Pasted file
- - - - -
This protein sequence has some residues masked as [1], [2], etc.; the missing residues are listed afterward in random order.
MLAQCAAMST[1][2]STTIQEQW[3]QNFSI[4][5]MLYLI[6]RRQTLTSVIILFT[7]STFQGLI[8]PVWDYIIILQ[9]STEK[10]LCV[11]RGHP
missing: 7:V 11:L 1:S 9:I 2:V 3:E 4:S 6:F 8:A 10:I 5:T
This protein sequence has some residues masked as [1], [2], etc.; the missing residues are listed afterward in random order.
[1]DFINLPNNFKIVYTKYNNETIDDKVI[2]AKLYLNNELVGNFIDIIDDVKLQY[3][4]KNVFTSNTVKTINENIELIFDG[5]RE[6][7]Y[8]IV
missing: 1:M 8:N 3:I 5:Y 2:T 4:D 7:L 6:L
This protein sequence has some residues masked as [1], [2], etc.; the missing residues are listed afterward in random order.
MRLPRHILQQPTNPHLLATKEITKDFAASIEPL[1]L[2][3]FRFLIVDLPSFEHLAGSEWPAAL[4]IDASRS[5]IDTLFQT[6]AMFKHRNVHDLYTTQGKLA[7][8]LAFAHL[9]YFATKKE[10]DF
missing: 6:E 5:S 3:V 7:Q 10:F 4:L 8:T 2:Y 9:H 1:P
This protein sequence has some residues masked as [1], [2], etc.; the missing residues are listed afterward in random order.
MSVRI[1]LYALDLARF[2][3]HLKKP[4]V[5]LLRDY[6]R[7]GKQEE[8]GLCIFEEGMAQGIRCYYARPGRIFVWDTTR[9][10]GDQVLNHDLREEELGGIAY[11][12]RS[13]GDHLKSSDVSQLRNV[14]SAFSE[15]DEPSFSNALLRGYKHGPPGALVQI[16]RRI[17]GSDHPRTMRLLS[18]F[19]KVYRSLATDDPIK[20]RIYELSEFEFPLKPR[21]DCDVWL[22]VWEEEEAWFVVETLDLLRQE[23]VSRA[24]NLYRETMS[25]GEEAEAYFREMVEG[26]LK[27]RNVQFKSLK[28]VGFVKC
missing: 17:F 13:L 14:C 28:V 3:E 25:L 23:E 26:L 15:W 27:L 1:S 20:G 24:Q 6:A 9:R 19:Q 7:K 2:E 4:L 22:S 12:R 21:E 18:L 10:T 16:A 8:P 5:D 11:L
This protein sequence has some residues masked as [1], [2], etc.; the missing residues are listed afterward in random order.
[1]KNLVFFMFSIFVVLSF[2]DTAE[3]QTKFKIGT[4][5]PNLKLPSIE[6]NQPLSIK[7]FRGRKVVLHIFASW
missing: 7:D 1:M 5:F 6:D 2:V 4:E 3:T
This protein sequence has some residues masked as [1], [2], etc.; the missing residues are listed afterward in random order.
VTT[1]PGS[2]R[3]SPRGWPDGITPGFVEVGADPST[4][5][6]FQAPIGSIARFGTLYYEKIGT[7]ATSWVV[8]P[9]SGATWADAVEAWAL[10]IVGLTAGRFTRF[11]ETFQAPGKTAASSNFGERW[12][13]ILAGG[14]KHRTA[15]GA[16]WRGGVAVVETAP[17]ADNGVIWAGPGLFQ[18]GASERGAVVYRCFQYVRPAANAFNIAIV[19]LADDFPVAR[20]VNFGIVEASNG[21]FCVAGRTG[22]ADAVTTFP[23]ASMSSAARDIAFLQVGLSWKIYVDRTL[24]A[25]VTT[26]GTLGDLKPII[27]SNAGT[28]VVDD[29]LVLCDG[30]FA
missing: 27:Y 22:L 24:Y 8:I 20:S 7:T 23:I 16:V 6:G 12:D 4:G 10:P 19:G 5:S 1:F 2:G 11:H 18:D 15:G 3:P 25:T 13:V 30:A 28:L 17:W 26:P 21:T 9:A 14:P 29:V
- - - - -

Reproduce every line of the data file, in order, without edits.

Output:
This protein sequence has some residues masked as [1], [2], etc.; the missing residues are listed afterward in random order.
MLAQCAAMST[1][2]STTIQEQW[3]QNFSI[4][5]MLYLI[6]RRQTLTSVIILFT[7]STFQGLI[8]PVWDYIIILQ[9]STEK[10]LCV[11]RGHP
missing: 7:V 11:L 1:S 9:I 2:V 3:E 4:S 6:F 8:A 10:I 5:T
This protein sequence has some residues masked as [1], [2], etc.; the missing residues are listed afterward in random order.
[1]DFINLPNNFKIVYTKYNNETIDDKVI[2]AKLYLNNELVGNFIDIIDDVKLQY[3][4]KNVFTSNTVKTINENIELIFDG[5]RE[6][7]Y[8]IV
missing: 1:M 8:N 3:I 5:Y 2:T 4:D 7:L 6:L
This protein sequence has some residues masked as [1], [2], etc.; the missing residues are listed afterward in random order.
MRLPRHILQQPTNPHLLATKEITKDFAASIEPL[1]L[2][3]FRFLIVDLPSFEHLAGSEWPAAL[4]IDASRS[5]IDTLFQT[6]AMFKHRNVHDLYTTQGKLA[7][8]LAFAHL[9]YFATKKE[10]DF
missing: 6:E 5:S 3:V 7:Q 10:F 4:L 8:T 2:Y 9:H 1:P
This protein sequence has some residues masked as [1], [2], etc.; the missing residues are listed afterward in random order.
MSVRI[1]LYALDLARF[2][3]HLKKP[4]V[5]LLRDY[6]R[7]GKQEE[8]GLCIFEEGMAQGIRCYYARPGRIFVWDTTR[9][10]GDQVLNHDLREEELGGIAY[11][12]RS[13]GDHLKSSDVSQLRNV[14]SAFSE[15]DEPSFSNALLRGYKHGPPGALVQI[16]RRI[17]GSDHPRTMRLLS[18]F[19]KVYRSLATDDPIK[20]RIYELSEFEFPLKPR[21]DCDVWL[22]VWEEEEAWFVVETLDLLRQE[23]VSRA[24]NLYRETMS[25]GEEAEAYFREMVEG[26]LK[27]RNVQFKSLK[28]VGFVKC
missing: 17:F 13:L 14:C 28:V 3:E 25:L 23:E 26:L 15:W 27:L 1:S 20:G 24:Q 6:A 9:R 19:Q 7:K 2:E 4:L 22:S 12:R 21:E 18:L 10:T 16:A 8:P 5:D 11:L
This protein sequence has some residues masked as [1], [2], etc.; the missing residues are listed afterward in random order.
[1]KNLVFFMFSIFVVLSF[2]DTAE[3]QTKFKIGT[4][5]PNLKLPSIE[6]NQPLSIK[7]FRGRKVVLHIFASW
missing: 7:D 1:M 5:F 6:D 2:V 4:E 3:T
This protein sequence has some residues masked as [1], [2], etc.; the missing residues are listed afterward in random order.
VTT[1]PGS[2]R[3]SPRGWPDGITPGFVEVGADPST[4][5][6]FQAPIGSIARFGTLYYEKIGT[7]ATSWVV[8]P[9]SGATWADAVEAWAL[10]IVGLTAGRFTRF[11]ETFQAPGKTAASSNFGERW[12][13]ILAGG[14]KHRTA[15]GA[16]WRGGVAVVETAP[17]ADNGVIWAGPGLFQ[18]GASERGAVVYRCFQYVRPAANAFNIAIV[19]LADDFPVAR[20]VNFGIVEASNG[21]FCVAGRTG[22]ADAVTTFP[23]ASMSSAARDIAFLQVGLSWKIYVDRTL[24]A[25]VTT[26]GTLGDLKPII[27]SNAGT[28]VVDD[29]LVLCDG[30]FA
missing: 27:Y 22:L 24:Y 8:I 20:S 7:T 23:I 16:V 6:G 12:D 4:G 10:P 19:G 5:S 1:F 2:G 11:H 18:D 15:G 3:P 25:T 13:V 30:A 28:L 17:W 26:P 21:T 9:A 14:P 29:V